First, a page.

Here is a very random post that has 20 different thoughts that have been going through my head.
1. Most people lack thoracic spine mobility. Correct it in some way every time you see your athletes and/or clients, chances are they need it.
2. Figure out more ways to continue to educate yourself. One of my favorite ways is to listen to podcasts in the car to and from work.
3. Strength is the gatekeeper for all performance and injury prevention.
3. Don’t judge other strength coaches programs, judge their outcomes. Are their athletes healthy? Do their teams win? Are they a positive influence on their athletes? Those are the things that matter.
4. I am extremely late to the party on this one, but Joel Jamieson’s book Ultimate MMA Conditioning is a game changer. It should be mandatory reading for all strength coaches. Why it took me till earlier this year to read it is beyond me. Also, Joel picked a terrible title for the book in my opinion, as its applicable to any and all sports.
5. It doesn’t matter how perfect your program is or how hard you push your athletes, the ability to recover from training is the key to it all. Sleep is the number one recovery tool. It also gets overlooked for some flashier things.
6. The autonomic nervous system rules everything.
7. The base of any athletic success is movement. Athletes need to move efficiently, some athletes are strong enough to muscle through movements, but in doing so it requires a lot more energy. These are also the athletes that end up getting injured.
8. Landmine Presses are incredibly underrated and should be a staple for overhead athletes.
9. There is what you know and what you can implement. Two totally different things.
10. Most sports have a HUGE aerobic component to them. An aerobic foundation will lead to a healthier, more resilient athlete. Its a no-brainer, but a fit athlete is able to perform greater amounts of high-quality skill work compared to a less fit athlete. Athletes need strength and power late in competition, and that doesn’t come from the anaerobic system.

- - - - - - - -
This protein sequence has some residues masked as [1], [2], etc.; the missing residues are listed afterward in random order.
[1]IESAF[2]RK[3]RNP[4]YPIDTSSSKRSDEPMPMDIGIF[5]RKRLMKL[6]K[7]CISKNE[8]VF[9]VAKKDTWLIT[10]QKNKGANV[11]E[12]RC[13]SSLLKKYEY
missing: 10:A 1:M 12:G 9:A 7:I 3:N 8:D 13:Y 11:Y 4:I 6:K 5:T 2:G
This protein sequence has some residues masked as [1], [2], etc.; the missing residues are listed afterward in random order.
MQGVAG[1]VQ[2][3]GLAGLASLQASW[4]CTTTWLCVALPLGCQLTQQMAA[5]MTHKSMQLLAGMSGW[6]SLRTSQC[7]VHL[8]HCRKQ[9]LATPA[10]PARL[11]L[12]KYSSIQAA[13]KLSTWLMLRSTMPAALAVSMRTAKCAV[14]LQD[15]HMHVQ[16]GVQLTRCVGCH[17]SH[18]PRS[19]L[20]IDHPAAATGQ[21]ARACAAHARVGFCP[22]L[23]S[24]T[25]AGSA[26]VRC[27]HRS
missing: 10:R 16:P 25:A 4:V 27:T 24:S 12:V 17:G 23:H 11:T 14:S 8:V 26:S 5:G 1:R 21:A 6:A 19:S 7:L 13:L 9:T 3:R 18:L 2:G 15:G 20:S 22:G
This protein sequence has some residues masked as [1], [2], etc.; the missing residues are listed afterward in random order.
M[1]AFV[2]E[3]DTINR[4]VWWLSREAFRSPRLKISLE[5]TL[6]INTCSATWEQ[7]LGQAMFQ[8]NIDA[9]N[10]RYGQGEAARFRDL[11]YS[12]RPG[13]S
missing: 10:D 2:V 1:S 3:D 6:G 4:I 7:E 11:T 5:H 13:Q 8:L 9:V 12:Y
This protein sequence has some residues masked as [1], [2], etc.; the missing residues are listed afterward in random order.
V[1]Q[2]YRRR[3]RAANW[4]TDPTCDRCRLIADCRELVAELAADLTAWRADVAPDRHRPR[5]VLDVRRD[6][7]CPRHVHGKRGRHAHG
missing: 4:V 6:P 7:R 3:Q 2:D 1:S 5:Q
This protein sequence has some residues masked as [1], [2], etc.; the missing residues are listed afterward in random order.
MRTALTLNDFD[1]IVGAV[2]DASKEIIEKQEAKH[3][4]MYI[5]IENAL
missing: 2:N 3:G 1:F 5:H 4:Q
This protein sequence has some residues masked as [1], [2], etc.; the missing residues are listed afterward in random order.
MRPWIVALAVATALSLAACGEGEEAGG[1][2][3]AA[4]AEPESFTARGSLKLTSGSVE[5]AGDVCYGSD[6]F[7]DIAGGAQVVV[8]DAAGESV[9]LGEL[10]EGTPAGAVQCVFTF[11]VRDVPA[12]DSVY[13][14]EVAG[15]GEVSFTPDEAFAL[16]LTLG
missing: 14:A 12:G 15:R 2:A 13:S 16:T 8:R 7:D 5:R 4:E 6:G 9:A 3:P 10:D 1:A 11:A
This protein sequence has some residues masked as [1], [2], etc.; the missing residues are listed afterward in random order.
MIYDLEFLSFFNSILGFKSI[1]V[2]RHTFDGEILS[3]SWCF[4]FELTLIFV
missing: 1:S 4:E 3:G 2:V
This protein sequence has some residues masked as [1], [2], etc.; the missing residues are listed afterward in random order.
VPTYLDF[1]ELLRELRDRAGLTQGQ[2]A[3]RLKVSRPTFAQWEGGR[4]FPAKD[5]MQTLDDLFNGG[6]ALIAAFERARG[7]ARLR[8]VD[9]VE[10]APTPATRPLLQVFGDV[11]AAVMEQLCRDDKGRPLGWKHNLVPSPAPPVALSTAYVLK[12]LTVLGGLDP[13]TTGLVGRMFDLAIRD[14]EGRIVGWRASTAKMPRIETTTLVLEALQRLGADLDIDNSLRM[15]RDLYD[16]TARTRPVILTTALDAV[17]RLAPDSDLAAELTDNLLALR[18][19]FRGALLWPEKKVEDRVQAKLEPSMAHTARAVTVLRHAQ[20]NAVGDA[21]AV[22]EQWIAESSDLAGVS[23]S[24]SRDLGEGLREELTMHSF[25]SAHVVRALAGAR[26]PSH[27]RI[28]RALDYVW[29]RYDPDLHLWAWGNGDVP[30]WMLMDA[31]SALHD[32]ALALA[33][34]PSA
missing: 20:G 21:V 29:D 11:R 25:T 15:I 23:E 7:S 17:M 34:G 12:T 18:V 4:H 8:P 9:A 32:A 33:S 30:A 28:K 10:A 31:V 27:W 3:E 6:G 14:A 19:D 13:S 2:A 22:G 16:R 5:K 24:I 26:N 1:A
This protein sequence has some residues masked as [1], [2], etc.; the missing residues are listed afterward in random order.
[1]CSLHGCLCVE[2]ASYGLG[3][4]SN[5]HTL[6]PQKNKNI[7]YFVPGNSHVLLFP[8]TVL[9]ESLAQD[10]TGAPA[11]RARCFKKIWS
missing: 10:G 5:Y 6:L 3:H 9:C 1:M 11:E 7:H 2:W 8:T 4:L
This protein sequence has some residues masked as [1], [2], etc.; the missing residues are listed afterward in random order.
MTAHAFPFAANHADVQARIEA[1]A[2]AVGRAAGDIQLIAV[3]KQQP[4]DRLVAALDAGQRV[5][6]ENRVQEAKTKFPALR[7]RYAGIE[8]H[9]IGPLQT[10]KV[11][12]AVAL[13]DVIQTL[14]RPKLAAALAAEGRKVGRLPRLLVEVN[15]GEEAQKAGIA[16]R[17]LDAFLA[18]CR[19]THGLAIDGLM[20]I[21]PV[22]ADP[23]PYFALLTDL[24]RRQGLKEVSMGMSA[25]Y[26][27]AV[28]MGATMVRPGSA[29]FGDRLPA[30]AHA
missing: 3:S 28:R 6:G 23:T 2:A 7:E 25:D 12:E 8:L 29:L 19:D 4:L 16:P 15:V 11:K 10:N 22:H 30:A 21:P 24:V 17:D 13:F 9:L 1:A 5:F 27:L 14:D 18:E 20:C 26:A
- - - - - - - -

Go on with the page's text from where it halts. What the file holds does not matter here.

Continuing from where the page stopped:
11. Look at quad dominant movements in three different categories; bi-lateral (back squat, front squat, ggoblet squat, ect.), supported uni-lateral (front split squat, RFE split squat, ect.) and unsupported uni-lateral (1-leg squat, skater squat, ect.). All require different demands on the body, all have their place, and all are important.
12. Do more Turkish Get Ups.
13. The same goes for crawling. Do more of it. Lateral crawls, bear crawls, ect. On top of that, read Original Strength by Tim Anderson. Its an inexpensive book and a quick read that will explain the importance of rolling and crawling.
14. The Pacey Performance Podcast is right up there with the Strength Coach Podcast as one of my favorite podcast for strength coaches. Rob Pacey gets so many smart coaches, most from overseas, on the podcast that have so much to offer. In a lot of ways, the profession of strength and conditioning overseas is way ahead of us in the U.S. We can learn a ton from these coaches.
15. The Pareto’s Principle is alive in well when it comes to programming. 80% of your results come from 20% of your exercises. It’s your job to figure out what those 20% are.
16. Coaching is all about relationships. People are just more willing to follow someone with whom they have a positive relationship with. Remember, we don’t coach strength and conditioning, we coach people.
17. Training outside the sagittal plane can have a huge impact in athletic performance, yet it gets neglected in programs a lot.
18. The weight room has to be a safe environment. Low risk, high reward is always a win-win.
19. Tissue quality is important, very important. Spending 5-10 minutes a day improving it is time well invested.
20. Athletes need more eccentric/decelerative strength. Landing mechanics is huge for injury prevention. The guys at Movement As Medicine had a great post a while back on this topic called Building the Breaking System. Check it out.
As I said, these are some random thoughts that have been going through my head the last couple weeks. Hopefully it makes you think and you can take something away from a couple of the thoughts.